I prefer female protagonists and this series of posts is homage to some of the most formidable female main characters in science fiction novels or series.
I am still taking suggestions, there is a list of the ones taken at the Index page.
If you wonder about the order, It is random.
I would like to thank you all for your suggestions; I love new books to read especially about formidable female protagonists. Here are this week’s.
- Sirantha Jax – Jumper (Ann Aguirre)
- Clarissa MacDougall – First Lens Woman (E. E. ‘Doc’ Smith)
- Elle Arroway – Believer (Carl Sagan)
- Jean “Jeanie” Pelham Roker – Collector of Grey Hairs (Charles Sheffield)
- Jackal Segura – a Hope (Kelley Eskridge)
Sirantha Jax – Jumper
Books: Grimspace (2008), Wanderlust (2008), Doubleblind (2009), Killbox (2010)
Series: Sirantha Jax
Author: Ann Aguirre
Genre: Romantic Science Fiction
- As the carrier of a rare gene, Sirantha Jax has the ability to jump ships through grimspace-a talent which makes her a highly prized navigator for the Corp. Then a crash landing kills everyone on board, leaving Jax in a jail cell with no memory of the crash. But her fun’s not over. A group of rogue fighters frees her…for a price: her help in overthrowing the established order
- Broke and unemployed, “Jumper” Sirantha Jax accepts a diplomatic mission for the government— only to find herself up against Syndicate criminals, man-eating aliens, and her own grimspaceweakened body.
- As the carrier of a rare gene, Sirantha Jax has the ability to jump ships through grimspace-a talent which makes her a highly prized navigator for the Corp. Then a crash landing kills everyone on board, leaving Jax in a jail cell with no memory of the crash. But her fun’s not over. A group of rogue fighters frees her…for a price: her help in overthrowing the established order.
- As a “Jumper” who navigates ships through grimspace, Sirantha Jax is used to kicking ass. So why is she suddenly chosen as an ambassador of peace?
Clarissa MacDougall – First Lens Woman
Books: Triplanetary (1948), First Lensman (1950), Galactic Patrol (1950), Gray Lensman (1951), Second Stage Lensman (1953), Children of the Lens (1954)
Author: E. E. ‘Doc’ Smith
Genre: Space Opera
Publisher: Teck, Pyramid, Berkley, ibooks
The classic space opera, Lensman is a favorite from my youth.
The series opens in Triplanetary, two billion years before the present time. The universe has few life-forms, except for the elder race of our galaxy, the Arisians and few planets besides their native world. The Arisians, a peaceful race native to this universe, are already ancient at this time and have forgone physical needs in preference for contemplative mental power which they have developed and refined to an exceedingly high degree. The underlying assumption (based on then-accepted theories of stellar evolution) is that, while stars are common, planetary formation is very rare. Thus there are comparatively very few planets in the universe.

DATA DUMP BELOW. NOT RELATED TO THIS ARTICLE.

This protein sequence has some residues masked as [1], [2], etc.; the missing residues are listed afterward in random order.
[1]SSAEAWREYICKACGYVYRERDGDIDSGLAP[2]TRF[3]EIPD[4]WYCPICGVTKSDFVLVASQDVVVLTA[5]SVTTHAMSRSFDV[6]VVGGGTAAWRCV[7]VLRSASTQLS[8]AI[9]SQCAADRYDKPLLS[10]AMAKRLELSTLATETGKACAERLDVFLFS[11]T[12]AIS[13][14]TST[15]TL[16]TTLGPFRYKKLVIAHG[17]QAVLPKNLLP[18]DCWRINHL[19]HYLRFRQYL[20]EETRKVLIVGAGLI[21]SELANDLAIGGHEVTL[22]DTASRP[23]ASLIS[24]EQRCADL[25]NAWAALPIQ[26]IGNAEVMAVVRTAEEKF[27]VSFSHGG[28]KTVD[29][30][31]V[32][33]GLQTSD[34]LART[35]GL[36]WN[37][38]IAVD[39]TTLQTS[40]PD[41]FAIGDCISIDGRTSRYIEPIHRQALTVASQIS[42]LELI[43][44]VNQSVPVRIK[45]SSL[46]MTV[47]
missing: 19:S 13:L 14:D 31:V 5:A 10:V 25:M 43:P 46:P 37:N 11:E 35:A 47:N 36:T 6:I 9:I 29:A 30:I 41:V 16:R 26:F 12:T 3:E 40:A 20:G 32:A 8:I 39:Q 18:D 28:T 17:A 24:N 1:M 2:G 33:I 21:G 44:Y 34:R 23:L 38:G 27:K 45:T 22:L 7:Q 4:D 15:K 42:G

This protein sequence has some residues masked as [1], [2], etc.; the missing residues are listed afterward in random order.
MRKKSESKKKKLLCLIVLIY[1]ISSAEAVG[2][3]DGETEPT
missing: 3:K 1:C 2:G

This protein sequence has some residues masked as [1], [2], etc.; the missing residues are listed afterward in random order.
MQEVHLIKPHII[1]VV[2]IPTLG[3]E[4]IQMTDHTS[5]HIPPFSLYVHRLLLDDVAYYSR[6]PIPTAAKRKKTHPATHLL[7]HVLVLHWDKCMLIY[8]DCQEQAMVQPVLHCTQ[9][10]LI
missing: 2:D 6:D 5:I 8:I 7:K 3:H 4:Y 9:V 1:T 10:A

Into this universe, from an alien space-time continuum, the Eddorians come, a dictatorial, power-hungry race. They have been attracted to this universe by the observation that our galaxy and a sister galaxy (later to be named Lundmark’s Nebula, still later called the Second Galaxy) are passing through each other. According to an astronomical theory current at the time of writing Triplanetary (prior to the rehabilitation of the nebular hypothesis), this will result in a unique galactic formation of billions of planets and thus the development of life upon them. Dominance over these life forms would offer the Eddorians an opportunity to satisfy their lust for power and control.
Although the Eddorians have developed mental powers almost equal to those of the Arisians, they rely instead for the most part on physical power, exercised on their behalf by a hierarchy of underling races. They see the many races in the universe, with which the Arisians were intending to build a peaceful civilization, as fodder for their power-drive.
The Arisians, detecting the invasion of our universe by the Eddorians, recognize their rapacious, intractable nature. So they try to hide their existence from the Eddorians and then begin a covert breeding program on every world that can produce intelligent life, with the aim of producing a means to eventually destroy the Eddorian race. This they grasp that they cannot do by mental power alone, and they decide that much time is needed (during which Eddore must be kept ignorant of their plans) and new races must be developed which will better be able to breach the Eddorians’ mental powers than they themselves are. The new races, having done so, will naturally be better guardians of civilization than the Arisians can be, and so the Arisians’ role in the universe will be ended.
Triplanetary incorporates the early history of that breeding program on Earth, illustrated with the lives of several warriors and soldiers, from ancient times to the discovery of the first interstellar space drive. It adds an additional short novel (originally published with the Triplanetary name) which is transitional to the novel First Lensman.